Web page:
Quiz: Who wrote the following? "Comparable worth is an extension of women's demand for equal pay for equal work, an idea that is both reasonable and fair as a way of correcting the undeniable, historic wage discrimination against women."
Answer: the editors of Business Week magazine.
That's right. The quotation comes not from the annual report of the Radical Feminist League to Disrupt the American Economy, but from an editorial in a recent issue of a distinguished business journal. They recognize that "comparable worth" -- the misnomer that generally refers to the idea that employers should not pay low wages for certain jobs just because they are typically held by women -- is an idea that should not be dismissed by ridicule or msrepresentation.
Economists predict that, as skills of working women increase, the pay gap between men and women will narrow to "only" 25 percent by the end of the century. Part of the larger discrepancy is accounted for by differences in training, work experience, responsibility and, perhaps, such intangibles as "drive" and the distractions of family responsibilities. But there is no serious dispute that many employers pay less for jobs in which women are concentrated than those in which men predominate.
Women for centuries were crowded into a few occupations. It would have been remarkable if employers had not taken advantage of that fact by paying them less than their skills and responsibilities would have commanded in an open marketplace. Vestiges of this discrimination still exist. How else to explain the fact that New York City pays its police dispatchers (mostly black women) several thousand dollars less than it pas its predominately white male fire dispatchers -- to cite one current but far from isolated example?
Using similar examples, women have been pressing employers in wage negotiations (such as those recently concluded at Yale University) and in court suits alleging illegal discrimination (such as the successful suit brought against the State of Washington). The comparable pay practices being sought would not, as administration spokesmen and other pooh-poohers of the idea claim, require that ballet dancers be paid as much as football players, or nurses as much as lab technicians. Nor would the changes being asked of individual employers require the creation of another ghastly federal bureaucracy charged with assigning worth and wages to every worker.
In fact, as a recent report sponsored by 23 House Republicans pointed out, Title VII of the Civil Rights Act, as interpreted by the Supreme Court in the state of Washington case, already prohibits employers from adopting pay-setting schemes that discriminate between men and women in similar though not identical jobs. These Republican legislators did not find that the drive for comparable pay presaged the decline and fall of the free-enterprise system. Instead, they called on employers to eliminate bias from their pay practices and on federal agencies to speed up investigation of discriminatory practices.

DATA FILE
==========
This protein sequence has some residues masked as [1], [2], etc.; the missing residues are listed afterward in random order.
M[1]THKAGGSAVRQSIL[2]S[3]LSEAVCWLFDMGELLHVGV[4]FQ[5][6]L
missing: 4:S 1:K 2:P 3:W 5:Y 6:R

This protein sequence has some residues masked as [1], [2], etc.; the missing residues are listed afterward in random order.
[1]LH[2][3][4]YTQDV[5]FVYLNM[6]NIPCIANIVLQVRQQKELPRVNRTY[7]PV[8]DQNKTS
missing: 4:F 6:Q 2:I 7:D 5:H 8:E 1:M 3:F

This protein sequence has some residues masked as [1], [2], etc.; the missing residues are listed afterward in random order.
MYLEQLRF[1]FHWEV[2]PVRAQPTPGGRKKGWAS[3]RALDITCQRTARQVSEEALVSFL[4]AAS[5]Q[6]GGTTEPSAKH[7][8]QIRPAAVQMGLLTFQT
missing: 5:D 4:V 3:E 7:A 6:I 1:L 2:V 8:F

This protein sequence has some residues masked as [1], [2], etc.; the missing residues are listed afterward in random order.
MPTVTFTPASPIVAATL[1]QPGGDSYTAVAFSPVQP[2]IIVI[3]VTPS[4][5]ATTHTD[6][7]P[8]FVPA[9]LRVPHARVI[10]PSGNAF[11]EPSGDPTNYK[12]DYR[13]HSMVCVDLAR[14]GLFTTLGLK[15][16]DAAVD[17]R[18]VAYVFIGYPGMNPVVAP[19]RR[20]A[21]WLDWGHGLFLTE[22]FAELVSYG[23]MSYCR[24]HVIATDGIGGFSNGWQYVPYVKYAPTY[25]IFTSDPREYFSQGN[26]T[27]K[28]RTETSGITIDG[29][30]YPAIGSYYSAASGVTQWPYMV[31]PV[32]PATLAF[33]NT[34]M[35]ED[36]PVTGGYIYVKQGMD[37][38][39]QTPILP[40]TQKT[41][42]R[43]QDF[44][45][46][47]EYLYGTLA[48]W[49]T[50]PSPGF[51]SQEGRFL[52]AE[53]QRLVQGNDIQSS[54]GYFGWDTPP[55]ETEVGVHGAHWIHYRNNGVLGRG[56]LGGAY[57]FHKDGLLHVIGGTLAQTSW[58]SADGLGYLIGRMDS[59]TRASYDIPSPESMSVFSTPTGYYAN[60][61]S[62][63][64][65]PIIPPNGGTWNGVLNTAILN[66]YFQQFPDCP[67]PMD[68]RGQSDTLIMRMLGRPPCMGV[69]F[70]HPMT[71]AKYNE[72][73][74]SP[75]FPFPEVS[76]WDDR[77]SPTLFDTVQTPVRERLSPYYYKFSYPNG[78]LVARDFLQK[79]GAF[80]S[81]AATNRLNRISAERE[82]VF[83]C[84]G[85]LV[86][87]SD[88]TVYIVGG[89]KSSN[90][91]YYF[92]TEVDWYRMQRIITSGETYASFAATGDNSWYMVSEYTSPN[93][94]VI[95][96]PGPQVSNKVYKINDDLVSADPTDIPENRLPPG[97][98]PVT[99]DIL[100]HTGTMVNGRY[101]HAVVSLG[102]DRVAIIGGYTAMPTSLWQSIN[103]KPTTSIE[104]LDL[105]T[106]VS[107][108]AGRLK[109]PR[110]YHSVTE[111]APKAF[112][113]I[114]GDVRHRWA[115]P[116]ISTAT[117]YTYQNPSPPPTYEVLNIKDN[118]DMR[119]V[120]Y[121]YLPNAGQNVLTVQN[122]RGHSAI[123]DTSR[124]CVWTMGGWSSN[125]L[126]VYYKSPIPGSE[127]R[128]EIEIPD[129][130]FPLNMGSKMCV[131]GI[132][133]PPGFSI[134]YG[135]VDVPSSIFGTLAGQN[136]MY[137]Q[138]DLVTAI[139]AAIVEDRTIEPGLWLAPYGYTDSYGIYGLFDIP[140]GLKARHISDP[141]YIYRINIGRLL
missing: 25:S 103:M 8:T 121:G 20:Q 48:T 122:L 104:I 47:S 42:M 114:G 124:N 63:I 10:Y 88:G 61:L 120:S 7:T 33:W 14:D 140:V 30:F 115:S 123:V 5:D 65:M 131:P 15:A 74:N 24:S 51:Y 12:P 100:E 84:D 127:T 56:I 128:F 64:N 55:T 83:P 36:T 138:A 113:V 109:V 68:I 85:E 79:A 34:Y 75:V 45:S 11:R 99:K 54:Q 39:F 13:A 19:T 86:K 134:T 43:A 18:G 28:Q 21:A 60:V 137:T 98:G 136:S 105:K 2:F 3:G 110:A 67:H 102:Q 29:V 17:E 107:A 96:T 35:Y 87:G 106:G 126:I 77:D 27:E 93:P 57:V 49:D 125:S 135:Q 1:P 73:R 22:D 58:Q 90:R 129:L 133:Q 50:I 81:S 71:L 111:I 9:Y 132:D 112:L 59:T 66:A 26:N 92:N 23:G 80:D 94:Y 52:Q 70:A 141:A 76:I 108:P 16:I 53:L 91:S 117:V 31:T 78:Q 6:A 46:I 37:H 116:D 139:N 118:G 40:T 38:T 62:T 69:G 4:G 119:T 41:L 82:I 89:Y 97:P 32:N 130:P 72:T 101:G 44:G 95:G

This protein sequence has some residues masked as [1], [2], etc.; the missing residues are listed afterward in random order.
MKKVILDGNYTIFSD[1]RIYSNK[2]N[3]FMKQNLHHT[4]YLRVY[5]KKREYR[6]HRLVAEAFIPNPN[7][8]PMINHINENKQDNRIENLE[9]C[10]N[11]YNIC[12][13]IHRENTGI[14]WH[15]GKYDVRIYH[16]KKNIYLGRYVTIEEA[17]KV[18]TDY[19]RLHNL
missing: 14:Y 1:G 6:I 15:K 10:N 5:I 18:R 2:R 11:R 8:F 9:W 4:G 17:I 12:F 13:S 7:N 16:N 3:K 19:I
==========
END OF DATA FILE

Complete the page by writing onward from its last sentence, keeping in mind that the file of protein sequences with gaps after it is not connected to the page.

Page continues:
Ending sex discrimination in wage- setting would not prohibit employers from setting pay scales that were different from those of other employers or from responding to skill shortages in male-dominated jobs. But fair pay would require that individual employers review their formal or informal job classification practices and ask themselves, for example, whether the differences in what they pay secretaries (who are in short supply) and truckdrivers (who are currently in great surplus) are really the result of impartial market forces.
In fact, most wages arenot determined by the free interplay of supply and demand in a fluid market. Convention, monopoly power, unionization and employer preference have had far more to do with the wages paid in many occupations. The relatively high
pay for surgeons compared
with other doctors, for example, has been traced to the
surgeons' dominance in fee
setting arrangements when
Blue Shield insurance was invented in the 1930s. The
relatively low pay for nurses
and secretaries has been
charged to collusive practices
among employers in some
Like earlier legally enforced changes in the labor market -- minimum wage, child-labor, health and safety, fair labor standards and equal-pay laws -- reviewing comparable pay would be inconvenient and, in some cases, costly to employers. But forward-looking private and public employers -- such as the editors of Business Week and the 23 House Republicans -- are recognizing that inexplicable diffeences in pay for jobs requiring comparable skills are not only hard to justify but very likely to result in costly litigation.
By moving voluntarily to straighten out its pay practices, the state of Minnesota, for example, avoided both prolonged litigation and a costly settlement. By willfully ignoring repeated findings by independent job reviewers, the state of Washington ended up owing -- deservedly -- a costly back- pay award. Moreover, contrary to predictions of opponents, Minnesota's new pay practices seem to have encouraged women to move into traditionally male jobs -- a trend that will ultimately help in narrowing the gap between male and female earnings.
The importance of pay equity is easy to exaggerate on both sides. While egregious pay discrimination because of gender surely exists, the evidence is that it does not account for a substantial portion of the total wage bill. That means that eliminating it neither would be very costly to the average employer nor would do much for the average female worker. But comparable worth -- or pay equity or sex discrimination or whatever you want to call it -- is important as part of the continuing drive to make the job market a fairer and more open place.